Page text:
From Wikipedia, the free encyclopedia
Jump to navigation Jump to search
EnerNOC, an Enel Group Company
  • Demand Response
  • Energy as a Service
  • Energy Management Software
PredecessorEnerNOC, LLC
FoundedJune 5, 2003 (2003-06-05)
FounderTimothy Gregg Healy, David Benjamin Brewster
Area served
Key people
Mike Storch, CEO and President[1]
Productsdemand response, energy management software, energy procurement services, distributed energy resources, energy storage solutions, utility bill management
RevenueIncrease US$472 Million (2014)[2]
Number of employees
1,300+ (2014)[2]
SubsidiariesList of Subsidiaries

EnerNOC, an Enel Group Company, is the largest provider of demand response worldwide,[3] serving a capacity of 6GW across 8,000 customers worldwide, and a leading provider of energy management advisory and technology services and solutions for commercial, institutional, and industrial customers, as well as electric power grid operators and utilities. In addition to demand response, EnerNOC's solutions offerings include energy procurement advisory services, utility bill management solutions, demand-side management solutions, energy management software and services, and intelligent energy storage and microgrid solutions. In August 2017, EnerNOC was acquired by the Enel Group.[4]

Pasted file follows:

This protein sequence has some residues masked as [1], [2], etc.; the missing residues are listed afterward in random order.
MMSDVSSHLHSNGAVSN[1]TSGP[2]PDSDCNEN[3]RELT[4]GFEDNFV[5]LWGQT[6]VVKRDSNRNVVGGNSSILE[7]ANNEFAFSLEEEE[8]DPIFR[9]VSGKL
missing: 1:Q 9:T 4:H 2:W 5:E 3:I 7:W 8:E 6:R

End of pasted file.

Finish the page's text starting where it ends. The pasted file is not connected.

EnerNOC was first established by Timothy G. Healy and David Brewster, as EnerNOC, LLC in New Hampshire from December 2001 until June 2003. On June 5, 2003 EnerNOC was incorporated in Delaware. Its corporate headquarters is at One Marina Park Drive, Suite 400, Boston, Massachusetts 02210.

Initial Public Offering[edit]

EnerNOC went public in 2007 on the NASDAQ stock exchange at US$26 per share followed by a rally to US$50 per share in spite of reporting two consecutive annual losses. EnerNOC provided the strongest IPO by percentage increase in the green energy sector for the year. The offering included 3.75 million shares. US$98 million was raised with underwriters Credit Suisse and Morgan Stanley.[5][6]